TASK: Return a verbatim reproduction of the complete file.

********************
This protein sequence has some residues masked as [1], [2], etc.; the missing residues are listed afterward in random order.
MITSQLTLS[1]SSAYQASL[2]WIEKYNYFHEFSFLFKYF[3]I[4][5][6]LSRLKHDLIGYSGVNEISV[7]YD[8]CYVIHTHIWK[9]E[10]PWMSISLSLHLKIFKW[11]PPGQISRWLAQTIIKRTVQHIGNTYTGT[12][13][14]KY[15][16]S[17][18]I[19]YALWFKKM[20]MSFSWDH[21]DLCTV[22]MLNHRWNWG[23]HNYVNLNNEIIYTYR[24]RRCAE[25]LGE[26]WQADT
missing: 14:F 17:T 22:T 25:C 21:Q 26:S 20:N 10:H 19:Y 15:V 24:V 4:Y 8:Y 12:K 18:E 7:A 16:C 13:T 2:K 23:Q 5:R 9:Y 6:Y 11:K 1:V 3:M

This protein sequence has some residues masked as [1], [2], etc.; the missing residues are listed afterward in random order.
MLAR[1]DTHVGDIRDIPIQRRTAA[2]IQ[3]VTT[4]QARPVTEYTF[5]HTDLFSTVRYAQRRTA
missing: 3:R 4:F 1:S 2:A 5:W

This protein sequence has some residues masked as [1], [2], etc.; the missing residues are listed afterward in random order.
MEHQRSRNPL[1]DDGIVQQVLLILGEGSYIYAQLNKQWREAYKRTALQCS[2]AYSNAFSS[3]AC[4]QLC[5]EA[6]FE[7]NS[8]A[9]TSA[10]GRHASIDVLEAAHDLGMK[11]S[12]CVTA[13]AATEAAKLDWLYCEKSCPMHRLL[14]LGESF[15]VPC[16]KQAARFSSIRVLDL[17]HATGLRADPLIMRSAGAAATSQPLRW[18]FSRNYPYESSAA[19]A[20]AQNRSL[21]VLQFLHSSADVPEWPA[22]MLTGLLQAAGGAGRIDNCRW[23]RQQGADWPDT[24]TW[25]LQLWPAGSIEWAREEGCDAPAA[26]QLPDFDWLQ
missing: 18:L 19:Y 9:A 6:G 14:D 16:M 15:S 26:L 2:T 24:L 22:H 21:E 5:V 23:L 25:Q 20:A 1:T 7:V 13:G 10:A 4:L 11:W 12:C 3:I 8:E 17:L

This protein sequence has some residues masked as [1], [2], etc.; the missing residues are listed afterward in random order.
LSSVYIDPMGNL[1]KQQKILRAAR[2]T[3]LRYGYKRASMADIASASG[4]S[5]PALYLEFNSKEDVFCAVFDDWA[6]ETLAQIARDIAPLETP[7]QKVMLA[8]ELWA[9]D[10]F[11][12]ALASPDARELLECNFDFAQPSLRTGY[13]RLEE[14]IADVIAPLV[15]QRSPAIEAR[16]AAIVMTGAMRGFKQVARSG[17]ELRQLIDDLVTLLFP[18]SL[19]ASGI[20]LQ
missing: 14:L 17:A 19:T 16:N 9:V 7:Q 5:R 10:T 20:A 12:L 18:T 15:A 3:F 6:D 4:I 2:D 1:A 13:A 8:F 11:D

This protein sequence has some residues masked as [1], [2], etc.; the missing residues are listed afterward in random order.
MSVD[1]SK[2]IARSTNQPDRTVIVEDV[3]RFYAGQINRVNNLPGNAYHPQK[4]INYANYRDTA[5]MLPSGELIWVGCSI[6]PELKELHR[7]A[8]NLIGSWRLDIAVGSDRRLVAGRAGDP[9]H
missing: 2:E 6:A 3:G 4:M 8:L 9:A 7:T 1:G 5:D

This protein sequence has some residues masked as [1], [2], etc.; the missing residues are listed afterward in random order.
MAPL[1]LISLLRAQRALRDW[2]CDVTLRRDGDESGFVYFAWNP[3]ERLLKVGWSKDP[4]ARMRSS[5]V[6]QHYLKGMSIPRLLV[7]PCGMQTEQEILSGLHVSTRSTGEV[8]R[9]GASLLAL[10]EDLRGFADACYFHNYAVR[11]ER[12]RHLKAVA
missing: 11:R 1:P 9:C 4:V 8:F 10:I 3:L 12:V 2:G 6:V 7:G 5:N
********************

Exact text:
This protein sequence has some residues masked as [1], [2], etc.; the missing residues are listed afterward in random order.
MITSQLTLS[1]SSAYQASL[2]WIEKYNYFHEFSFLFKYF[3]I[4][5][6]LSRLKHDLIGYSGVNEISV[7]YD[8]CYVIHTHIWK[9]E[10]PWMSISLSLHLKIFKW[11]PPGQISRWLAQTIIKRTVQHIGNTYTGT[12][13][14]KY[15][16]S[17][18]I[19]YALWFKKM[20]MSFSWDH[21]DLCTV[22]MLNHRWNWG[23]HNYVNLNNEIIYTYR[24]RRCAE[25]LGE[26]WQADT
missing: 14:F 17:T 22:T 25:C 21:Q 26:S 20:N 10:H 19:Y 15:V 24:V 4:Y 8:Y 12:K 18:E 7:A 16:C 13:T 2:K 23:Q 5:R 9:Y 6:Y 11:K 1:V 3:M

This protein sequence has some residues masked as [1], [2], etc.; the missing residues are listed afterward in random order.
MLAR[1]DTHVGDIRDIPIQRRTAA[2]IQ[3]VTT[4]QARPVTEYTF[5]HTDLFSTVRYAQRRTA
missing: 3:R 4:F 1:S 2:A 5:W

This protein sequence has some residues masked as [1], [2], etc.; the missing residues are listed afterward in random order.
MEHQRSRNPL[1]DDGIVQQVLLILGEGSYIYAQLNKQWREAYKRTALQCS[2]AYSNAFSS[3]AC[4]QLC[5]EA[6]FE[7]NS[8]A[9]TSA[10]GRHASIDVLEAAHDLGMK[11]S[12]CVTA[13]AATEAAKLDWLYCEKSCPMHRLL[14]LGESF[15]VPC[16]KQAARFSSIRVLDL[17]HATGLRADPLIMRSAGAAATSQPLRW[18]FSRNYPYESSAA[19]A[20]AQNRSL[21]VLQFLHSSADVPEWPA[22]MLTGLLQAAGGAGRIDNCRW[23]RQQGADWPDT[24]TW[25]LQLWPAGSIEWAREEGCDAPAA[26]QLPDFDWLQ
missing: 18:L 19:Y 9:A 6:G 14:D 16:M 15:S 26:L 2:T 24:L 22:H 21:E 5:V 23:L 25:Q 20:A 1:T 7:V 13:G 10:A 4:L 11:W 12:C 3:I 8:E 17:L

This protein sequence has some residues masked as [1], [2], etc.; the missing residues are listed afterward in random order.
LSSVYIDPMGNL[1]KQQKILRAAR[2]T[3]LRYGYKRASMADIASASG[4]S[5]PALYLEFNSKEDVFCAVFDDWA[6]ETLAQIARDIAPLETP[7]QKVMLA[8]ELWA[9]D[10]F[11][12]ALASPDARELLECNFDFAQPSLRTGY[13]RLEE[14]IADVIAPLV[15]QRSPAIEAR[16]AAIVMTGAMRGFKQVARSG[17]ELRQLIDDLVTLLFP[18]SL[19]ASGI[20]LQ
missing: 14:L 17:A 19:T 16:N 9:V 7:Q 5:R 10:T 20:A 12:L 18:T 15:A 3:F 6:D 4:I 2:D 1:A 13:A 8:F 11:D

This protein sequence has some residues masked as [1], [2], etc.; the missing residues are listed afterward in random order.
MSVD[1]SK[2]IARSTNQPDRTVIVEDV[3]RFYAGQINRVNNLPGNAYHPQK[4]INYANYRDTA[5]MLPSGELIWVGCSI[6]PELKELHR[7]A[8]NLIGSWRLDIAVGSDRRLVAGRAGDP[9]H
missing: 2:E 6:A 3:G 4:M 8:L 9:A 7:T 1:G 5:D

This protein sequence has some residues masked as [1], [2], etc.; the missing residues are listed afterward in random order.
MAPL[1]LISLLRAQRALRDW[2]CDVTLRRDGDESGFVYFAWNP[3]ERLLKVGWSKDP[4]ARMRSS[5]V[6]QHYLKGMSIPRLLV[7]PCGMQTEQEILSGLHVSTRSTGEV[8]R[9]GASLLAL[10]EDLRGFADACYFHNYAVR[11]ER[12]RHLKAVA
missing: 11:R 1:P 9:C 4:V 8:F 10:I 3:L 12:V 2:G 6:V 7:G 5:N